Happy Loi Krathong everyone! To those of you not familiar with Loi Krathong it is the closest thing in traditional South East Asian culture to Christmas. In Thailand it happens on the full moon night of the 12th month of the Thai calendar, which this year falls on the 25th November.
Meaning of Loi Krathong
‘Loi’ mean to float in Thai, and ‘Krathong’ is an old word variously translated as basket, crown or decorative boat. The precise meaning is not important. The celebration, held in one form or another in many South East Asian countries, involves floating a Krathong on a river, pond, canal or the sea (any piece of water will do). The Krathong is normally made from a slice of banana tree, palm or banana leaves, or half a coconut like the home made ones above.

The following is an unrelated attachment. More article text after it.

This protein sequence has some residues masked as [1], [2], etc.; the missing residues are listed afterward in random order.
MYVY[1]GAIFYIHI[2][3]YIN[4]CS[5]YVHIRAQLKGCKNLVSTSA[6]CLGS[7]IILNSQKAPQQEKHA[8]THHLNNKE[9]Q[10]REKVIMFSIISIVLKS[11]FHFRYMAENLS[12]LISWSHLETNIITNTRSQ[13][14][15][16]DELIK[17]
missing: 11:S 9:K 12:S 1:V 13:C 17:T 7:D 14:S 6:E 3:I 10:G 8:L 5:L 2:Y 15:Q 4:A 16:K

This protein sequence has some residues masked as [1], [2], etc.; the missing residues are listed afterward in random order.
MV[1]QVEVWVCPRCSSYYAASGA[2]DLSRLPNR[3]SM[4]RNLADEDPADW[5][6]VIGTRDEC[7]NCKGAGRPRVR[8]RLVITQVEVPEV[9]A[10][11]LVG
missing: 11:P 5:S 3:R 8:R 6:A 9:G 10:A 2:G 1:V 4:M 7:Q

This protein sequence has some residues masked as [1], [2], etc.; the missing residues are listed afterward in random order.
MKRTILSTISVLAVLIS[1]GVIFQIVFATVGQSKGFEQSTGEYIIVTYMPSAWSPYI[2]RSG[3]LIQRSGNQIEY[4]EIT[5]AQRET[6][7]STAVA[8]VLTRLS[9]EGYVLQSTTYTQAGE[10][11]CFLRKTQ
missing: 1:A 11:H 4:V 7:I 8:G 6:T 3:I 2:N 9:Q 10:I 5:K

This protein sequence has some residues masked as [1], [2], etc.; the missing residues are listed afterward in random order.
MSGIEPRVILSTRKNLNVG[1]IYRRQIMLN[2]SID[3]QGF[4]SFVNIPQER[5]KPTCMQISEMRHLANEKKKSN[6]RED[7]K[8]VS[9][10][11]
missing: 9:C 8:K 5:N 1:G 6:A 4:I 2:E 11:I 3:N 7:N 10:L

Make A Wish
Loi Krathong is a religious festival dating back a centuries and the candle is meant to represent the enlightenment of the Buddha. In importance to Thai Buddhists it is second only to Songkran and everyone in Thailand gets involved. The tradition is that when you release the Krathong you are meant to say a prayer and make a wish. Like all good wishes you have to keep it a secret or it will not come true.
Big Festival in Chiang Mai
It makes for a romantic evening to watch the Krathong float into the distance and a special and unique event not to be missed if are in Thailand at the right time of year, particularly in Chiang Mai where Loi Krathong coincides with the Lanna culture celebration of Yi Peng where thousand of lanterns are released at the same time as Krathong are floated down the Ping river.